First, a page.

Green Building

Less water, less waste, less energy: that's the goal of all new Regional buildings.

Leadership in Energy & Environmental Design (LEED®)
In April 2005, Regional Council approved a policy that all new Regional buildings larger than 500 square metres of occupied space would be constructed to the Silver level defined by the internationally accepted Leadership in Energy and Environmental Design (LEED®) standard.

This standard was adopted after building our Emergency Medical Services (EMS) Fleet Centre in 2004. Because of its innovative construction, it was certified as Ontario's first LEED® Gold building.

Some features of our EMS building:

  • consumes 60 per cent less energy than a conventional building built to code 
  • consumes 85 per cent less water 
  • recycle or reuse of 80 per cent of construction waste 
  • recycled or renewable materials made up 25 per cent of total construction materials 
  • bio-swales treat storm runoff
  • drought-resistant meadow grass mixture eliminates need for pesticides and requires cutting just twice a year

What is LEED?

The LEED® program is a green building rating system developed in the United States and adopted by the Canada Green Building Council. Six categories associated with facility design and construction have been assigned correlating levels of environmental benefits.

The table below lists the six categories and design measures that could be used in each:

Facility Design and Construction Measures in the LEED® Certification Program


 LEED Category


 Sustainable Sites

Minimum site disturbance, high density, proximity to transit, bicycle facilities, reduced light pollution, improved storm water quality, and redevelopment of brownfield site

Water Efficiency Utilization of low-flush and dual-flush toilets, waterless urinals, rainwater harvesting for non-potable water use such as toilets, and drought-resistant landscaping 

 Energy & Atmosphere

Use of high-energy-efficient building systems, CO2 monitoring, entropy heat recovery and renewable energy sources, and elimination of ozone-depleting substances. Often leading-edge technology is utilized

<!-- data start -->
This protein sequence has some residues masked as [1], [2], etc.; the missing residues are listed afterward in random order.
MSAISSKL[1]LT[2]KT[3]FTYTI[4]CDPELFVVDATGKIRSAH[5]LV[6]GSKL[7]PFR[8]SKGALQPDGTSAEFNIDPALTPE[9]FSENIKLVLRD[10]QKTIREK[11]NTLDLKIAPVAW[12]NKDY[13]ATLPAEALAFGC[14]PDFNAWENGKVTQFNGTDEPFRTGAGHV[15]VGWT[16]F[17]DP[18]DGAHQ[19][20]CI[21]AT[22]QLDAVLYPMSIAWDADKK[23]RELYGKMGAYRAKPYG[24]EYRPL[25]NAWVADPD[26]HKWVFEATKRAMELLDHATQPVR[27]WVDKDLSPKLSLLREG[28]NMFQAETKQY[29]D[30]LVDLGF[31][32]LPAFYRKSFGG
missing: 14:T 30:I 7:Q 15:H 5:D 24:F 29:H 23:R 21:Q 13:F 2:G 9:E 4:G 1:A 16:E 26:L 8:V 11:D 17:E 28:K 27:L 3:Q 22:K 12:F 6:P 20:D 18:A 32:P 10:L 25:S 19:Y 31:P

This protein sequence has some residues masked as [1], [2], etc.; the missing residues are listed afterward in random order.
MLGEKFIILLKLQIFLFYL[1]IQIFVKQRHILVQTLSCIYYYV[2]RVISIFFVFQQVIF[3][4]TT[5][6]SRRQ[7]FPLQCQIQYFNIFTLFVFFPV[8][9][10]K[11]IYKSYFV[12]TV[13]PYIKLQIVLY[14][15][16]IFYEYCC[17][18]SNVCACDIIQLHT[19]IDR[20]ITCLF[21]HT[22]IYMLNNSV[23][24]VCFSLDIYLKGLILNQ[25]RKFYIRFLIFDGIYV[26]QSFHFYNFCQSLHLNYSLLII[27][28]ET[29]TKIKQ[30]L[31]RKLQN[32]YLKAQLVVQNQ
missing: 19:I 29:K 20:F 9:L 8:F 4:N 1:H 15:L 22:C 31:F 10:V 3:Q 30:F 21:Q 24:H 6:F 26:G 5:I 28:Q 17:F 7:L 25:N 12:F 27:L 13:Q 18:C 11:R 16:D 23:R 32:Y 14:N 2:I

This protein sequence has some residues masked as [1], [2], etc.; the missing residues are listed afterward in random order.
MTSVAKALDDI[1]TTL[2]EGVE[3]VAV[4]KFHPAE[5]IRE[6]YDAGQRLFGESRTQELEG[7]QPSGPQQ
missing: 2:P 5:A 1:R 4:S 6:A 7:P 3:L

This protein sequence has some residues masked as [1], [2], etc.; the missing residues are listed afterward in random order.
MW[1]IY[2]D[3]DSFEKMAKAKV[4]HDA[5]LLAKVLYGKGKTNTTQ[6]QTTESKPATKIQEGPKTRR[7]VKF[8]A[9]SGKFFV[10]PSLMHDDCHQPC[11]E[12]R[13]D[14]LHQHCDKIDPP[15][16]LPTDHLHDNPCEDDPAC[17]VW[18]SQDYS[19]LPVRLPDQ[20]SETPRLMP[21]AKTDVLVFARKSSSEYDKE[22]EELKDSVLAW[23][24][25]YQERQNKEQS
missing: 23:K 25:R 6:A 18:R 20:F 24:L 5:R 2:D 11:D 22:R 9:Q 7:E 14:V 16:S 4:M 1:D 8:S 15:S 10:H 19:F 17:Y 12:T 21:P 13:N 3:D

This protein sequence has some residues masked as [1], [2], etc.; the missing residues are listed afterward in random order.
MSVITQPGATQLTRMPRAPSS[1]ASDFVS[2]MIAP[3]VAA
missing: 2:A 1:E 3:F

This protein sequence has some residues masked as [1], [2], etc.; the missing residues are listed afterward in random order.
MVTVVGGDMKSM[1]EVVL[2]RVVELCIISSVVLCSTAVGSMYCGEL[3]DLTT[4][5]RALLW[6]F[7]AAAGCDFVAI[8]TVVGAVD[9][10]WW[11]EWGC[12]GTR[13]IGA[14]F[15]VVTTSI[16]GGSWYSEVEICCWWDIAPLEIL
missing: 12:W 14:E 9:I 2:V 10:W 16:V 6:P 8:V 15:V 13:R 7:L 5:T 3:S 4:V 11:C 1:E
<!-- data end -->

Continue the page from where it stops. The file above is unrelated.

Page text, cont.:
Materials & Resources

Focus on use of renewable materials, recycled materials, non-toxic materials and locally produced or extracted materials, building durability, and recycling, reuse and reduction of construction waste going to landfill 

 Indoor Environmental Quality

Selection of materials that release few or no toxic compounds into the building, as well as other issues affecting overall indoor environment 

 Innovation and Design Process

Use of systems such as green cleaning, renewable energy, new materials and green roof 


LEED design measures

One of the above design measures introduced to the Region's LEED® projects is the use of cisterns.

Cisterns require significantly less energy than producing a litre of drinking water. To reduce consumption of drinking water, cisterns have been used for non-potable applications such as flushing toilets, making salt brine at a salt storage building, filling street sweepers, spraying a cellulose cover material at the landfill, and washing heavy vehicles.

Points accumulated for each project, with third-party validation, may result in a certified Silver, Gold or Platinum designation. For example, as a prerequisite, energy efficiency means a 25-per-cent energy savings over Canadian Building Code standards. Up to 10 points are available at incremental thresholds of energy savings.
Most Silver-level buildings have from 35 to 50 per cent energy savings. Most Gold-level buildings have energy savings ranging from 50 to 60 per cent.